Compared to most regions of the United States, the air quality in Hong Kong is quite poor, particularly in high traffic areas like Central, Causeway Bay and Mong Kok.
Smoking is prohibited in all indoor public places in Hong Kong, including escalators, restaurants (including those with outdoor areas unless specially designated), bars, malls and karaoke venues.
Official government sources maintain that Hong Kong’s water supply complies with the World Health Organization guidelines for drinking-water quality. The Water Supplies Department monitors water quality throughout the treatment, supply and distribution system.
List of water suppliers in case you would like regular delivery of bottled water to your home or office.
The quality of swimming water and beaches in Hong Kong used to be the subject of scrutiny due to pollution in the Pearl River Delta.
The Food and Environmental Hygiene Department (FEHD) regulates Hong Kong’s food quality. The department issues licenses to all food-related businesses, including restaurants, fresh food markets and supermarkets, and regularly carries out inspection for sanitation standards.
Hong Kong’s labeling law requires nutritional information to be listed on all pre-packaged foods. The law mandates a labeling system different from those commonly used in Western countries (from which most of Hong Kong’s prepackaged foods are imported).
Demand for organic produce is skyrocketing in Hong Kong, but there is currently no legislation governing the safe sale and labeling of such goods.
Information on Agriculture, Fisheries and Conservation Department
After the outbreak of Severe Acute Respiratory Syndrome (SARS) in 2003, the government set up the Centre for Health Protection (CHP) to monitor the spread of infectious diseases in Hong Kong, emergency management and preparedness as well as mobilization of emergency services in response to health crises.
Consult a doctor on the recommended vaccinations to get before or after arriving in Hong Kong.
The overall structure of Hong Kong’s healthcare system
Education and training of medical professionals in Hong Kong are modeled after the system in the United Kingdom, where an MBBS medical degree is granted upon successful completion of a five-year study program. Graduates are eligible for a license to practice medicine after one year of internship.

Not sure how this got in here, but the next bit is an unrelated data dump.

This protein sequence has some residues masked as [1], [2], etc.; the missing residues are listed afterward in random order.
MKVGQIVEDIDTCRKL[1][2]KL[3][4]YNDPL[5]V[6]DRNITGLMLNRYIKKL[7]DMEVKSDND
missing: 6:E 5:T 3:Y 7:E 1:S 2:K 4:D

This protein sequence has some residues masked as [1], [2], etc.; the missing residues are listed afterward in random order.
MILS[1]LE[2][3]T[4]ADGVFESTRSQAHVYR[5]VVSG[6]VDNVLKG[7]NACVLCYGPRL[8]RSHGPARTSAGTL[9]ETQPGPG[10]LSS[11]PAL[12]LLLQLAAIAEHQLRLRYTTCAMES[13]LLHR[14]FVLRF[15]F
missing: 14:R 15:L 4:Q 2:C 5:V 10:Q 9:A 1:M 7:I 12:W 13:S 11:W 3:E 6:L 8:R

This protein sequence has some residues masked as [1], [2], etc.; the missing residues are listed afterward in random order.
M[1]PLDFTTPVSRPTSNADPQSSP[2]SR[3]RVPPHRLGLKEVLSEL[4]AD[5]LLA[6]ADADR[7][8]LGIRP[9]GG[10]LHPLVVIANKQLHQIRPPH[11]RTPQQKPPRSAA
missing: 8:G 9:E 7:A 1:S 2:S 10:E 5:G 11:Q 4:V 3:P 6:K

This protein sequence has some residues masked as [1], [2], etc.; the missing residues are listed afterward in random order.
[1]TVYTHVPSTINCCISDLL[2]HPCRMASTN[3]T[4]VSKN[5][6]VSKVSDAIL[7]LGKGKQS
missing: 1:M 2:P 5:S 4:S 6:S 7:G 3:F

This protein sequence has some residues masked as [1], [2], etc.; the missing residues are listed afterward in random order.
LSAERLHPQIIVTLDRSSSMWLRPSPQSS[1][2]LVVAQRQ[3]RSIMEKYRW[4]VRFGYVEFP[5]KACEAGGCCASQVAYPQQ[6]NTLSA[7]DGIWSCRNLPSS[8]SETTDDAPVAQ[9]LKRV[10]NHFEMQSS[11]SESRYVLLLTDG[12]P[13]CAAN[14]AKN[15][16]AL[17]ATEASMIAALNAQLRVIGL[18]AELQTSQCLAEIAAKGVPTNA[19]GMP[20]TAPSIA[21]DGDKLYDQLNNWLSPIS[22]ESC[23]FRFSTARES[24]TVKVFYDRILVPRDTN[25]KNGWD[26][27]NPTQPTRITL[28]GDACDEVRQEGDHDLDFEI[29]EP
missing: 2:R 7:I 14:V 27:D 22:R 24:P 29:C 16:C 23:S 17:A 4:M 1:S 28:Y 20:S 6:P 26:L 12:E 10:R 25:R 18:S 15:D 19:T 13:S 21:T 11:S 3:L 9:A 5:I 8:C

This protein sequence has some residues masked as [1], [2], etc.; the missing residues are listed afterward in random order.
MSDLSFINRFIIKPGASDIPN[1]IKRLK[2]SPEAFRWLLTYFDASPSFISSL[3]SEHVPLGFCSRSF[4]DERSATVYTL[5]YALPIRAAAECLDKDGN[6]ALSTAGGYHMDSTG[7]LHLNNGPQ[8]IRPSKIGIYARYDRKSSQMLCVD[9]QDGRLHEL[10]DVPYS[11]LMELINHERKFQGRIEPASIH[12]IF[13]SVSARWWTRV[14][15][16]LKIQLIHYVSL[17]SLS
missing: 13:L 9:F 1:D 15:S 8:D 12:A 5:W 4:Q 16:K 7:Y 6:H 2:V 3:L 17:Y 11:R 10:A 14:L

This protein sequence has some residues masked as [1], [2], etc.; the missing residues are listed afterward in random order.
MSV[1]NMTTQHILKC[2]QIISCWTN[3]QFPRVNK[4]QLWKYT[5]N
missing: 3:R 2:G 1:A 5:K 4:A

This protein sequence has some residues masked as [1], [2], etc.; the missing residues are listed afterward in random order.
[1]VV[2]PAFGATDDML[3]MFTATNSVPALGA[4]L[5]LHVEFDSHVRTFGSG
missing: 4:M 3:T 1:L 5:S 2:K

Private hospitals in Hong Kong provide exceptional maternity care and services.
Most large companies in Hong Kong provide health insurance coverage for employees and their families. If your company does not, you can purchase local health insurance from a number of outside providers.
In addition to hospitals and healthcare clinics, pharmacies can commonly be found in large drugstores.
You’ll find local pharmacies (locally called “dispensaries”) in nearly every neighborhood in Hong Kong. Some carry only traditional Chinese herbs and medicines, while others carry Western- brand medications or a combination of the two.
In case of Emergency call 999. This number will give you emergency access to the Police, Fire Services Department or an ambulance.
Dental care standards in Hong Kong are very competitive.
With so many optometrists practicing in Hong Kong, it can be a challenge to find the right one, especially since most speak English as well as Chinese.
High stress levels and anxiety are commonly experienced by those living in fast-paced cities like Hong Kong.
Natural and holistic treatments and therapies have become increasingly popular in Hong Kong. Treatments emphasize disease prevention and overall wellness.
TCM has been used for the prevention and treatment of diseases and for health maintenance for thousands of years. It encompasses a total lifestyle that integrates many aspects.
Learn more about various TCM therapies.
For those living with pets, here is a list of some well-established veterinary clinics in the city.